Who would be most interested in buying these “memorable” and “totally descriptive” business names from the Respondent? Undoubtedly, both the Complainant and its competitors would be among the class of prospective buyers. See Gateway, Inc. v. Bellgr, Inc., WIPO Case No. D2000-0129 (Complainant and its competitors would be logical targets). In fact, the Panel infers from the manner in which the Respondent has marketed the disputed domain names for commercial use that the Complainant and its competitors would be precisely the type of prospective buyers being solicited by Respondent. In any event, the Respondent’s offering to sell the domain names to all constituted an offer to sell to the Complainant or its competitors. Gateway, Inc. v. Bellgr, Inc., WIPO Case No. D2000-0129.

As noted in Research In Motion Limited v. Dustin Picov, WIPO Case No. D2001-0492, when a domain name is so obviously connected with a Complainant and its products, its very use by a registrant with no connection to the Complainant suggests “opportunistic bad faith”. Under the circumstances, the Panel concludes that the Respondent’s primary purpose in registering the disputed domain names was to sell or otherwise transfer those domain names for commercial gain at an exorbitant price to the Complainant or to its competitors. This does not constitute a bona fide offering of goods or services under Paragraph 4(c)(i). See National Association for Stock Car Auto Racing, Inc. v. Imaging Solutions, WIPO Case No. D2001-0777 (Respondent’s offer to sell domain name to highest bidder betrays clear motive to extract maximum obtainable profit for domain name, and comports with Paragraph 4(b) example of bad faith). See also Scania CV AB v. Hong, Hee Dong, WIPO Case No. D2004-0340.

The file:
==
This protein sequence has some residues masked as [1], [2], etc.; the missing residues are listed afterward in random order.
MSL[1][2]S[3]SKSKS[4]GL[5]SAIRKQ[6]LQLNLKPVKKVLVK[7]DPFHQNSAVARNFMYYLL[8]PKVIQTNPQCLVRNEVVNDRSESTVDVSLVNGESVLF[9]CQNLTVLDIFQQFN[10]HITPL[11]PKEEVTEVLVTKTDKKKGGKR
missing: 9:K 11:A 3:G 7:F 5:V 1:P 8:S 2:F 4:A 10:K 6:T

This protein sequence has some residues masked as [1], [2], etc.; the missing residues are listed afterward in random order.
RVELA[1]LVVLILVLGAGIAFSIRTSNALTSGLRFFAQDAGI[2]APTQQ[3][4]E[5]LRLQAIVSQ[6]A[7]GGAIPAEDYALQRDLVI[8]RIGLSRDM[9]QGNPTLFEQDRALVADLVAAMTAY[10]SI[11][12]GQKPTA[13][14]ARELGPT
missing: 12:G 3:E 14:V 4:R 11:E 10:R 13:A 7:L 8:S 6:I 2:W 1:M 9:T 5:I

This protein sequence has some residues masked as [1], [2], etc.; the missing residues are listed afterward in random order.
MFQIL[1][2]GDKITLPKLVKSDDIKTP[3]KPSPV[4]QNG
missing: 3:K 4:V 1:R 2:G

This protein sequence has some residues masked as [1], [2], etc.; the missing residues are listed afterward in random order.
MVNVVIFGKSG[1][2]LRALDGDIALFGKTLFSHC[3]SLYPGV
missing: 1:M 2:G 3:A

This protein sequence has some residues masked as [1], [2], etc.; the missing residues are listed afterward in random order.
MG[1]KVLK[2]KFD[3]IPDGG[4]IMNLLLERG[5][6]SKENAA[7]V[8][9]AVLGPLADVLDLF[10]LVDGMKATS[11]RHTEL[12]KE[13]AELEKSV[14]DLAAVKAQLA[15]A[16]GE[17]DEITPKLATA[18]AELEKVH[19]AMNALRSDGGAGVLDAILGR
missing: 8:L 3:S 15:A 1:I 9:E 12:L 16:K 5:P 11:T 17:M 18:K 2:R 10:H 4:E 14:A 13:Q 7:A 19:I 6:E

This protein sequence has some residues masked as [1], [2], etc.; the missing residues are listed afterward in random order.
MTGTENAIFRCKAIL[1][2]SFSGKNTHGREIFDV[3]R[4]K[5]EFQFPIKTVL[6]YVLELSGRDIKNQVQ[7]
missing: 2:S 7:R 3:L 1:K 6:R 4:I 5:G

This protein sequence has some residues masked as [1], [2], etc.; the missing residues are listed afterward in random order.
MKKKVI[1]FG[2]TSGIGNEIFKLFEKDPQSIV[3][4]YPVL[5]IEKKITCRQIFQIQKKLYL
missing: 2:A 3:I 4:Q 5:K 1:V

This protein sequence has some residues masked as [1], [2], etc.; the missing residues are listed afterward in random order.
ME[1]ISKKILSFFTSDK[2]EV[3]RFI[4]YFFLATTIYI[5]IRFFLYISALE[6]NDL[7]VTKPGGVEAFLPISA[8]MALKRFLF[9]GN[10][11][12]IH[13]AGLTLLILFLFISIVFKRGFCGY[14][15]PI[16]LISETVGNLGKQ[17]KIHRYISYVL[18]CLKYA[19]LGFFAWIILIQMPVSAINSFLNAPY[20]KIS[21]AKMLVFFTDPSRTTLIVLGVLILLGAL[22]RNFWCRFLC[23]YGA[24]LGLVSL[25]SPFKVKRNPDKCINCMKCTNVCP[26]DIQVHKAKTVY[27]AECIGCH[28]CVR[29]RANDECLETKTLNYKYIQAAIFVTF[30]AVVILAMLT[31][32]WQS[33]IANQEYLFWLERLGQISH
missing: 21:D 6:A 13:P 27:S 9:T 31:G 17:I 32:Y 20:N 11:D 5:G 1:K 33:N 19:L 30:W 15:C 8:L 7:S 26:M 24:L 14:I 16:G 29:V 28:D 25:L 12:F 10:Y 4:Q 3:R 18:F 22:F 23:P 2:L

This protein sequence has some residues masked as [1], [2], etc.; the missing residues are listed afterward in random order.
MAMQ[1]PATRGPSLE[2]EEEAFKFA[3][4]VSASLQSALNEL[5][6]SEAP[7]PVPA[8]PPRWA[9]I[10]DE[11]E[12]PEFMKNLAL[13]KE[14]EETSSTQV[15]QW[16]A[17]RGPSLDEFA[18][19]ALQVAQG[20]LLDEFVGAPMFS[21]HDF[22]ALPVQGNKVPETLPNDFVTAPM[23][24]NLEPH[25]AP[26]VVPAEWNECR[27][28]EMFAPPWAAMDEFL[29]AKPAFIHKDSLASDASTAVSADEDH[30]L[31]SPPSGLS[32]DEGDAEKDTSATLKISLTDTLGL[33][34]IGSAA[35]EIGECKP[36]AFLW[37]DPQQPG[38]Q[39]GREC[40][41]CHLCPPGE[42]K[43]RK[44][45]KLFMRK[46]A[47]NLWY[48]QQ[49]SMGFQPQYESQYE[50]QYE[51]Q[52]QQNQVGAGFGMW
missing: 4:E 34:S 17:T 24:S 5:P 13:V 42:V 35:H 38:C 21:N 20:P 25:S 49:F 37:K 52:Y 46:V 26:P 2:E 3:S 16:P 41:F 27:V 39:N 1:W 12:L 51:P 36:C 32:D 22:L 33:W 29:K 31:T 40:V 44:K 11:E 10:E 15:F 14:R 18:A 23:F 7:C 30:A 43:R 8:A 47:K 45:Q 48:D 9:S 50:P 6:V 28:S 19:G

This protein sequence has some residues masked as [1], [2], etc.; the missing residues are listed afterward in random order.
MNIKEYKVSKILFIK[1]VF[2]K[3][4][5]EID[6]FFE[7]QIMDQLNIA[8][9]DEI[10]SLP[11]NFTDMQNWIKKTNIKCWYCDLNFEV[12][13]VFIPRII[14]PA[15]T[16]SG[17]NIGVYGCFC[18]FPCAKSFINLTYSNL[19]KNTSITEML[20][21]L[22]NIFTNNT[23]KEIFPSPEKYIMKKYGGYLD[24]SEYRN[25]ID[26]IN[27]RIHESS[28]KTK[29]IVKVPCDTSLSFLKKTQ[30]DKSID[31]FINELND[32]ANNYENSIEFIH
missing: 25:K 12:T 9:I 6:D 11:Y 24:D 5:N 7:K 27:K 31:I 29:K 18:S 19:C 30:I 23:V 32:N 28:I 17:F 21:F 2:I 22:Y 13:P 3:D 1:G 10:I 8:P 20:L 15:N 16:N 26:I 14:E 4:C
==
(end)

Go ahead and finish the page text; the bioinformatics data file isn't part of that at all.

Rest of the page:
The Panel also finds that the Respondent has not been commonly known by the domain names for purposes of Paragraph 4(c)(ii), and that the Respondent has not made any legitimate noncommercial or fair use of the domain names under Paragraph 4(c)(iii). Accordingly, the Panel concludes that Respondent has no rights or legitimate interest in the disputed domain names for purposes of the Policy.

D. Registered and Used in Bad Faith

Paragraph 4(b) of the Policy states that any of the following circumstances, in particular but without limitation, shall be considered evidence of the registration or use of a domain name in bad faith:

(i) circumstances indicating that the Respondent registered or acquired the domain name primarily for the purpose of selling, renting, or otherwise transferring the domain name registration to the Complainant (the owner of the trademark or service mark) or to a competitor of that Complainant, for valuable consideration in excess of documented out-of-pocket costs directly related to the domain name;

(ii) circumstances indicating that the Respondent registered the domain name in order to prevent the owner of the trademark or service mark from reflecting the mark in a corresponding domain name, provided that the Respondent has engaged in a pattern of such conduct;

(iii) circumstances indicating that the Respondent registered the domain name primarily for the purpose of disrupting the business of a competitor; or

(iv) circumstances indicating that the Respondent intentionally is using the domain name in an attempt to attract, for commercial gain, Internet users to its website or other on-line location, by creating a likelihood of confusion with the Complainant’s mark as to the source, sponsorship, affiliation, or endorsement of the Respondent’s website or location or of a product or service on its website or location.